Purpose: To evaluate the influence of different confounding factors on the effect of intravitreal triamcinolone acetonide injection for refractory diabetic macular edema.
Methods: In a prospective placebo-controlled randomized clinical trial, 88 eyes with refractory diabetic macular edema were randomly assigned into two groups including 45 in the treatment group (4 mg intravitreal triamcinolone acetonide) and 43 in the placebo group. Multivariate analysis was performed for three main outcomes, including visual acuity, central macular thickness, and the amount of hard exudates. Confounding factors that showed some effect on the main outcomes were used for building multivariate models.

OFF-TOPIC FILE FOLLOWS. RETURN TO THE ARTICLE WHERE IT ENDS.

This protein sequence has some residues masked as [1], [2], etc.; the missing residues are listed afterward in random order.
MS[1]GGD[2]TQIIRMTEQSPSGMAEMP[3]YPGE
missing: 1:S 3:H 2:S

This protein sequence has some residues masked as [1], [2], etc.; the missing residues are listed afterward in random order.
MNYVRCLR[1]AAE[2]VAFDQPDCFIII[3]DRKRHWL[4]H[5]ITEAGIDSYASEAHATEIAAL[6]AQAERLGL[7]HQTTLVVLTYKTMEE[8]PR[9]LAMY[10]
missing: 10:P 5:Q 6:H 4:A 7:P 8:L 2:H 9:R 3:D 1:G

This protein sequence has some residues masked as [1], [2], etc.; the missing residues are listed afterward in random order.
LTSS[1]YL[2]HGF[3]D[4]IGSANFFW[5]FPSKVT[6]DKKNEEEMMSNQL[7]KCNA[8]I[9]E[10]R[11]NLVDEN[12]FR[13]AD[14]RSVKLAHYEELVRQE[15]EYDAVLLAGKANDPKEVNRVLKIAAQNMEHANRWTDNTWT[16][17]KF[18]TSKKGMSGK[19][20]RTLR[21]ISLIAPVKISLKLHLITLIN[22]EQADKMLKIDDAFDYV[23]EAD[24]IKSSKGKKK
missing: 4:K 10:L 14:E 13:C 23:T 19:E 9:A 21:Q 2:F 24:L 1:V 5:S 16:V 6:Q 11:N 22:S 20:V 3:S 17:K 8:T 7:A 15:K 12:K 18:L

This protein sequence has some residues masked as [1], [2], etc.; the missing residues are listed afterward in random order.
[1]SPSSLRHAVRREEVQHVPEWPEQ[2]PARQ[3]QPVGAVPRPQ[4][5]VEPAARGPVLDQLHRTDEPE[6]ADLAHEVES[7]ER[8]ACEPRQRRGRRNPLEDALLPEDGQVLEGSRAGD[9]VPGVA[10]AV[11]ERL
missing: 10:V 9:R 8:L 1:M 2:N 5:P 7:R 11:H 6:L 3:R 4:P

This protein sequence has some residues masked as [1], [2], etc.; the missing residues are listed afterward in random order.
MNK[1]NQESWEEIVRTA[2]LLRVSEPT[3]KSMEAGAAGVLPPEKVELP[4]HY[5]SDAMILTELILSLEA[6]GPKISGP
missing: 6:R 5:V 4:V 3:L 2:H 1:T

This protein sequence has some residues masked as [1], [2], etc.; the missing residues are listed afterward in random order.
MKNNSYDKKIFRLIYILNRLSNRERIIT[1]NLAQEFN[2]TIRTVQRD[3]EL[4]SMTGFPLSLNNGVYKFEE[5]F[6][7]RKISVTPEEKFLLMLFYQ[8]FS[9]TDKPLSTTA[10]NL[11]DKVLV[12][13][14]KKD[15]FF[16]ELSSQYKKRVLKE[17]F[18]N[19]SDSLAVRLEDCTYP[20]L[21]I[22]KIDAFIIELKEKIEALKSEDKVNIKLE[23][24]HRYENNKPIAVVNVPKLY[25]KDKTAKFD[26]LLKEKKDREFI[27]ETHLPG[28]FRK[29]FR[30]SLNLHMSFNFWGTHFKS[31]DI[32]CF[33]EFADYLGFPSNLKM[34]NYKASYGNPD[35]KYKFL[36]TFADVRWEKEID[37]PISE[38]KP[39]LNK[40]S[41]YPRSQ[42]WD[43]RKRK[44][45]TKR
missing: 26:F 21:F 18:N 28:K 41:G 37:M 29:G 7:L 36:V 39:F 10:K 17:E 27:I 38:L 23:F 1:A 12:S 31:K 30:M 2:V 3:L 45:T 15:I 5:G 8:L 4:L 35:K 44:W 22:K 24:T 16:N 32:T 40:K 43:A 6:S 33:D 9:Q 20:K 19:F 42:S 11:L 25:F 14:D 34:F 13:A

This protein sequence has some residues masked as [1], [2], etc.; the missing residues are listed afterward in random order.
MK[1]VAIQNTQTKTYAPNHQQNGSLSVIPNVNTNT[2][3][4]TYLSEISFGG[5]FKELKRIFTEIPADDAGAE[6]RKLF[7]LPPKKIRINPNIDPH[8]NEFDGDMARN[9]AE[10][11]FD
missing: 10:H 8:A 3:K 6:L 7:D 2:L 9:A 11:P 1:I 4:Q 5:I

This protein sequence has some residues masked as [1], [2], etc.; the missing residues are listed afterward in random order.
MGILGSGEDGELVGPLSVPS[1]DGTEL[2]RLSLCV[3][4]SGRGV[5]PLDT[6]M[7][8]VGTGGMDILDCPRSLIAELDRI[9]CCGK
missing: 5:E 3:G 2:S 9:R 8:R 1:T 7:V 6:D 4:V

Results: It was revealed that blood urea nitrogen, fasting blood sugar, serum cholesterol, initial visual acuity, presence of cystoid macular edema, amount of hard exudates, and size of foveal avascular zone had some influence on visual acuity outcome; previous macular photocoagulation, serum cholesterol, baseline central macular thickness, initial intraocular pressure, amount of hard exudates, and size of foveal avascular zone had some influence on central macular thickness changes; and serum cholesterol, baseline central macular thickness, and amount of hard exudates had some influence on hard exudates in both groups. Size of foveal avascular zone, initial intraocular pressure, amount of hard exudates, and baseline central macular thickness also had an additive effect on the outcomes in the treatment group.
Conclusions: Many confounding factors may influence the effect of intravitreal triamcinolone. These factors should be considered when adopting intravitreal triamcinolone as a treatment strategy for refractory diabetic macular edema.